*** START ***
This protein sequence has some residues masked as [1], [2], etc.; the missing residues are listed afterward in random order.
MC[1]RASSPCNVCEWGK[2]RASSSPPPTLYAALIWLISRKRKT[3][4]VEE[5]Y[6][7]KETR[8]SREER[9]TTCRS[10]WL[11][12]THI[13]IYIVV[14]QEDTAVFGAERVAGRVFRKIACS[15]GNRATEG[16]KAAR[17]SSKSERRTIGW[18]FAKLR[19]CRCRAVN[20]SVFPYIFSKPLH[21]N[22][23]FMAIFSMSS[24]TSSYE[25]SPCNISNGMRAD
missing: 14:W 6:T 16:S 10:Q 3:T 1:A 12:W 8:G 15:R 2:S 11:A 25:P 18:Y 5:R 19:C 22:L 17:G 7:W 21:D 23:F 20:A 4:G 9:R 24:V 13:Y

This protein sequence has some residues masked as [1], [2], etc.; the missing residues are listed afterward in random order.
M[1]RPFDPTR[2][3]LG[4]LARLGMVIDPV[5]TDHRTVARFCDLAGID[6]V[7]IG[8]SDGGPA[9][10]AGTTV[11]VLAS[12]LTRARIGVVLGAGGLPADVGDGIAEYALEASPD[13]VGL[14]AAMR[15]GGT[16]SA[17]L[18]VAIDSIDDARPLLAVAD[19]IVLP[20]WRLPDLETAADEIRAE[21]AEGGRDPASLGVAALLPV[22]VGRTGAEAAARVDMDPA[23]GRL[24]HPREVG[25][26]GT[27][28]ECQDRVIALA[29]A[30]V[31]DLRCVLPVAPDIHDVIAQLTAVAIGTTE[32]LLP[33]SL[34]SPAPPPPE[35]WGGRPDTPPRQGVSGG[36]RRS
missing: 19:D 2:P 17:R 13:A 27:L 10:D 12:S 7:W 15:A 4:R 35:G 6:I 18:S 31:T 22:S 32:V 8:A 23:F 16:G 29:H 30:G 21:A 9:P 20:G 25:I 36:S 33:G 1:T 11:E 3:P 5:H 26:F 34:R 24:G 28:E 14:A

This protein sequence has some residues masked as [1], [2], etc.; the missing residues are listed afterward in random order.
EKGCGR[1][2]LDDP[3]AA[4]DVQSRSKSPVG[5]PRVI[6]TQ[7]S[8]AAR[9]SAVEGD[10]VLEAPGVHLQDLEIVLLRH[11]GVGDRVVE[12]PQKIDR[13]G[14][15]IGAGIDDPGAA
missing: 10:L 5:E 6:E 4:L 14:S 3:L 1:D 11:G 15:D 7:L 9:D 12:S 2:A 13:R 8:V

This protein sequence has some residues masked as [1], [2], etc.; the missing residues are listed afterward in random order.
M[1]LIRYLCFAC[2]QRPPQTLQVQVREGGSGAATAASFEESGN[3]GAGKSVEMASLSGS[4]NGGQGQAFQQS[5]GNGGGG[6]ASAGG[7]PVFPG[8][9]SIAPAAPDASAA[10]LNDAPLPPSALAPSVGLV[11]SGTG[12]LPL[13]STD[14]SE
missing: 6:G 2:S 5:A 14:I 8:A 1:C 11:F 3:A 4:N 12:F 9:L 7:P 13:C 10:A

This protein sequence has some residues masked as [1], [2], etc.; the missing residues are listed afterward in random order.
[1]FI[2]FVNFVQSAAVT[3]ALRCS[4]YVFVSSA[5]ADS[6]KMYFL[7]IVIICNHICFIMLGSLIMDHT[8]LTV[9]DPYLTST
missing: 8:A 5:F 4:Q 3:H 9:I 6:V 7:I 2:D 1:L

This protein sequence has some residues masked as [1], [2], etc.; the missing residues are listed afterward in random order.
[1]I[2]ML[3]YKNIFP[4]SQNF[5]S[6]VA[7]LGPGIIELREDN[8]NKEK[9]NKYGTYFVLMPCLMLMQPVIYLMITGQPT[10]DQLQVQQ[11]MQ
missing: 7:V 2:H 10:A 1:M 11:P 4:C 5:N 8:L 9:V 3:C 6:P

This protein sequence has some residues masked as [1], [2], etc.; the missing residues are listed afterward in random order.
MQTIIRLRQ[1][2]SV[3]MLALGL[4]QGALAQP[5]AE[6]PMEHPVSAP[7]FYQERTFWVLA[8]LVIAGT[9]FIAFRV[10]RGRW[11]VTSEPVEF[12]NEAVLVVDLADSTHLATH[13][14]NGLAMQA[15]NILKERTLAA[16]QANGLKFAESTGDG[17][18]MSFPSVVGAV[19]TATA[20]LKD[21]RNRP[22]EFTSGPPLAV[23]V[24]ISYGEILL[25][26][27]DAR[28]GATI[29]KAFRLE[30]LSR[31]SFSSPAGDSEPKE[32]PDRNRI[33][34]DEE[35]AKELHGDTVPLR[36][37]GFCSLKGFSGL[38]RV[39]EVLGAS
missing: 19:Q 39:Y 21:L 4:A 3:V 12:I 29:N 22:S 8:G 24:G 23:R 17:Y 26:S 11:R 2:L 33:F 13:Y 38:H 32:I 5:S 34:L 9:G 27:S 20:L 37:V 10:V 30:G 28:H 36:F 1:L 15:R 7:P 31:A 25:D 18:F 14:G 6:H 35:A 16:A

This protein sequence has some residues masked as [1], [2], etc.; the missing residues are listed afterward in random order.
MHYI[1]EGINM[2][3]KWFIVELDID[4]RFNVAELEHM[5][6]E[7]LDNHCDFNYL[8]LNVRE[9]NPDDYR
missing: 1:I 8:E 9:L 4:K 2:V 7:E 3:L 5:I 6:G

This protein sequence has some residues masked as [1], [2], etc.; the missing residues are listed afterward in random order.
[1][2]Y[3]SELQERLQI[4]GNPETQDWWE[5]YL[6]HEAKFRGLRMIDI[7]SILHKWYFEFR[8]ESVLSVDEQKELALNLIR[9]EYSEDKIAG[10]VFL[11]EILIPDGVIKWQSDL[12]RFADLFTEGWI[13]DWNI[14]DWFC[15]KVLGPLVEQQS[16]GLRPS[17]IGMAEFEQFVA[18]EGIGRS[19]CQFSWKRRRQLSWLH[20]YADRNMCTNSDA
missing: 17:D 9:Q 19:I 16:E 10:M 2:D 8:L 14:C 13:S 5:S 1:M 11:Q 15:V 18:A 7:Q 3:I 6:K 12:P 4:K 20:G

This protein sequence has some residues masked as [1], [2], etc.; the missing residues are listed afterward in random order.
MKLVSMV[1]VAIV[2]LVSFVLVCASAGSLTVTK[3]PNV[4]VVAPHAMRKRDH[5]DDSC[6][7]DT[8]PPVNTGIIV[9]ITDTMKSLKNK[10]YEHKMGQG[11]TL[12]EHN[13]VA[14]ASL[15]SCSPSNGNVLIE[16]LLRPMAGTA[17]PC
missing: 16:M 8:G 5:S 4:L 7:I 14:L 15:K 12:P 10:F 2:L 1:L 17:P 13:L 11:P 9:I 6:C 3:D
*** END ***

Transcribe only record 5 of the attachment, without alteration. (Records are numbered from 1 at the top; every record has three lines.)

This protein sequence has some residues masked as [1], [2], etc.; the missing residues are listed afterward in random order.
[1]FI[2]FVNFVQSAAVT[3]ALRCS[4]YVFVSSA[5]ADS[6]KMYFL[7]IVIICNHICFIMLGSLIMDHT[8]LTV[9]DPYLTST
missing: 8:A 5:F 4:Q 3:H 9:I 6:V 7:I 2:D 1:L